If we believe India’s economic growth numbers are for real, the economy over the last three years has seen incredible economic growth and macroeconomic expansion. Trade exports have risen, volume of foreign direct investment has increased, inflation levels have stabilised and the rupee has strengthened. All this while, indices for base year growth accounting indicators have craftily been revised and upgraded to enhance better comparative performance.
One major indicator, however, accounts for the real state of the Indian people’s economic progress and nullifies most of the above “India Shining” projection. This is the data on employment available for various sectors in the country. If we carefully observe some of the key patterns in our employment data, we see the Indian economy perpetuating itself into a long-term phase of joblessness.
In India, growth over the last few decades surfaced from a service sector-led expansion (post the 1991 liberalisation package), where both employment and wages saw a rise. While service sector-led growth contributed greatly to soaring GDP levels, it still employs less than 30% of the total Indian population. The source of most employment for Indian people still lies in the agriculture sector, which employs almost 45% of the Indian population (with a 15% contribution to GDP). These are known facts.
Labour-intensive manufacturing base has not quite been the engine of growth for India, as it has been in China. One could argue, as Sheba Tejani has in her research that exogenous changes seen in employment patterns, driven by international competition and a move to adapt capital-intensive technology in areas of manufacturing and agri-business segments, worsened the employment pattern and elasticity levels.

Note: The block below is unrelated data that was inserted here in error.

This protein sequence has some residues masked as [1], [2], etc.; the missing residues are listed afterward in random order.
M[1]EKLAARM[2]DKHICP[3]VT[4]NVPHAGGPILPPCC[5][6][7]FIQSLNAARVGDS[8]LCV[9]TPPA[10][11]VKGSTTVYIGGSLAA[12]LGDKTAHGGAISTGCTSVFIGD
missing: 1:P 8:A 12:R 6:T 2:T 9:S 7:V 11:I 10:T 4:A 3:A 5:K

The nature of Indian manufacturing (particularly in heavy-industrial base in steel, cement etc.) right from early 2000s moved towards capital-intensive methods to expand production and productivity levels. As a result, it primarily absorbed only skilled people in the labor force. So, while economic growth and production output increased, employment levels did not. The labour intensity of MSME (medium small-manufacturing enterprises) is almost four times high but their growth potential has been limited with poor investments, worsening credit credibility and lack of aggregate demand for their products. A job-creating industry such as food processing, for example, has remain grossly under-invested.
Further, a persistent lack of willingness of the Indian state to demonstrate timely introduction of labor reforms to increase wage incentives; create incentives for employers to hire more people across sectors; and with review existing impact of acts such as the Industrial Disputes Act (which, as per a World Bank study lowered employment in organised manufacturing by 25%), add to the joblessness misery. Existing government programs (including new programs like Skill India, Start-Up India, Make in India) may have marginally added few jobs to the overall demand-supply gap in selected organised sectors of employment, but none of them structurally address problems of prolonging joblessness within rural and urban areas.
Arguments for amending existing labor laws or initiating new labor reforms is just one step in the need for collective state action. As a long term measure, there is need to boost entrepreneurial instincts within the young demographic base and substantially invest in human capital via education along with other knowledge development incentives. If we look at the sector wise percentage distribution aggregated between self-employed people and those employed (by existing organisations), the overall % of self-employed people across sectors remains quite dismal. The table below illustrates this.